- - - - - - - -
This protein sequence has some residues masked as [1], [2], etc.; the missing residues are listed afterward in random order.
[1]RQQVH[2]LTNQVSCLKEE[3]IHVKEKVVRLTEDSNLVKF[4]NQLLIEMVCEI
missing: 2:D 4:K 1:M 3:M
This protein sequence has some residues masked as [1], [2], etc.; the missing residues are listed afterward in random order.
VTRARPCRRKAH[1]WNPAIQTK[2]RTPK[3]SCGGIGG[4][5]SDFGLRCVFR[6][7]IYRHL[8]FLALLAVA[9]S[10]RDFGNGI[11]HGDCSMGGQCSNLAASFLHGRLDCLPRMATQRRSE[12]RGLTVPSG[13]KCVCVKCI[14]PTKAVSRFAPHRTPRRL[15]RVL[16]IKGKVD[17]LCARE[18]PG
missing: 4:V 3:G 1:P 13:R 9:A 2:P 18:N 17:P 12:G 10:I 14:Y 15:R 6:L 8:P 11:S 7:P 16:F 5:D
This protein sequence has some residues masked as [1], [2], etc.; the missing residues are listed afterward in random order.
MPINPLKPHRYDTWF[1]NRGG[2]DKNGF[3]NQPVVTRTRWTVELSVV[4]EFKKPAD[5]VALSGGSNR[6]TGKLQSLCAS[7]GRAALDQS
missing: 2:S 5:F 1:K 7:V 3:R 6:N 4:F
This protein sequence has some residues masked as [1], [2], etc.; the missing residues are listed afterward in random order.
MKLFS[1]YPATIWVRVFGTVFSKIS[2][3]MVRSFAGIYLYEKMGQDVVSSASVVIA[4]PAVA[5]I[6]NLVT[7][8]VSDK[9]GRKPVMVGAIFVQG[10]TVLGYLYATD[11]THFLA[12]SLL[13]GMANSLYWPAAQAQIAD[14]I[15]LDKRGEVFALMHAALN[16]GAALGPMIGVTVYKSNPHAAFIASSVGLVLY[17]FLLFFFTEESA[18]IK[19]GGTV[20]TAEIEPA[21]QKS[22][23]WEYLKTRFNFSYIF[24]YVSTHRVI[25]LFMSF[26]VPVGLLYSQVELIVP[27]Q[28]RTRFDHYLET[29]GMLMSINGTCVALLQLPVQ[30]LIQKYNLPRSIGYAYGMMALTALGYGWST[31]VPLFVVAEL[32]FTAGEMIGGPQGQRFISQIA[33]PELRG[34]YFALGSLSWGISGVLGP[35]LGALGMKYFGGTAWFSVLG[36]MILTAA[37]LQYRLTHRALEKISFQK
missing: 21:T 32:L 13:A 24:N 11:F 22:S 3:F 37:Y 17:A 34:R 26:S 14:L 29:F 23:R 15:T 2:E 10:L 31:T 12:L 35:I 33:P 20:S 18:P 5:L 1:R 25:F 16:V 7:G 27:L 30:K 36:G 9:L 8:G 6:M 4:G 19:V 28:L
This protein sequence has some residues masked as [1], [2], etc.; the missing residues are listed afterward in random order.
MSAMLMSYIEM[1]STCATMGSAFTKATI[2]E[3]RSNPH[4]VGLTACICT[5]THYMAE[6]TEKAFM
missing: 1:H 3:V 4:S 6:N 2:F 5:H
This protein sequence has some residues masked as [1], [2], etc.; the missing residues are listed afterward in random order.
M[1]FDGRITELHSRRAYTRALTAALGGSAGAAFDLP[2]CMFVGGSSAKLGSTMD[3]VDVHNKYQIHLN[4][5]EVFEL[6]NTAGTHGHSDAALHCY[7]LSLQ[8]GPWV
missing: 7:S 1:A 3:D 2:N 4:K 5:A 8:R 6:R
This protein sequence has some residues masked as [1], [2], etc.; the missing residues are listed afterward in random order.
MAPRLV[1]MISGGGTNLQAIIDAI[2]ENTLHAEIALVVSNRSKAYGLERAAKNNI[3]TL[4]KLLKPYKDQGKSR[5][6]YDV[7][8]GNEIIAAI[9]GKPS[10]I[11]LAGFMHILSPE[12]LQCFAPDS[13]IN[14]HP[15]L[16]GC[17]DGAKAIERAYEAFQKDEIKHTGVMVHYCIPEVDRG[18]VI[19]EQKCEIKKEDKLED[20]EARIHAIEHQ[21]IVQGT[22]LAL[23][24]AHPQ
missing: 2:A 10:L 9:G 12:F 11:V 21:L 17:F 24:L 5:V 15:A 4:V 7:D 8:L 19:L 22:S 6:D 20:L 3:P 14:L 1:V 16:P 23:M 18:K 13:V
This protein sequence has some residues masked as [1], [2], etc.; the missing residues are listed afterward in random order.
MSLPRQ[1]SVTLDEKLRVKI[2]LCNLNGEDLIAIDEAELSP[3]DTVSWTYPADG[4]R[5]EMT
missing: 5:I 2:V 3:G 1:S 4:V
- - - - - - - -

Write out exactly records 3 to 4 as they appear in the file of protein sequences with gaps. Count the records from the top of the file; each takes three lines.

This protein sequence has some residues masked as [1], [2], etc.; the missing residues are listed afterward in random order.
MPINPLKPHRYDTWF[1]NRGG[2]DKNGF[3]NQPVVTRTRWTVELSVV[4]EFKKPAD[5]VALSGGSNR[6]TGKLQSLCAS[7]GRAALDQS
missing: 2:S 5:F 1:K 7:V 3:R 6:N 4:F
This protein sequence has some residues masked as [1], [2], etc.; the missing residues are listed afterward in random order.
MKLFS[1]YPATIWVRVFGTVFSKIS[2][3]MVRSFAGIYLYEKMGQDVVSSASVVIA[4]PAVA[5]I[6]NLVT[7][8]VSDK[9]GRKPVMVGAIFVQG[10]TVLGYLYATD[11]THFLA[12]SLL[13]GMANSLYWPAAQAQIAD[14]I[15]LDKRGEVFALMHAALN[16]GAALGPMIGVTVYKSNPHAAFIASSVGLVLY[17]FLLFFFTEESA[18]IK[19]GGTV[20]TAEIEPA[21]QKS[22][23]WEYLKTRFNFSYIF[24]YVSTHRVI[25]LFMSF[26]VPVGLLYSQVELIVP[27]Q[28]RTRFDHYLET[29]GMLMSINGTCVALLQLPVQ[30]LIQKYNLPRSIGYAYGMMALTALGYGWST[31]VPLFVVAEL[32]FTAGEMIGGPQGQRFISQIA[33]PELRG[34]YFALGSLSWGISGVLGP[35]LGALGMKYFGGTAWFSVLG[36]MILTAA[37]LQYRLTHRALEKISFQK
missing: 21:T 32:L 13:A 24:N 11:F 22:S 3:F 37:Y 17:A 34:R 26:S 14:L 29:F 23:R 15:T 2:E 10:L 31:T 12:L 35:I 33:P 20:S 18:P 5:L 1:R 25:F 16:V 7:G 27:L 30:K 36:G 9:L 8:G 6:M 4:G 19:V 28:L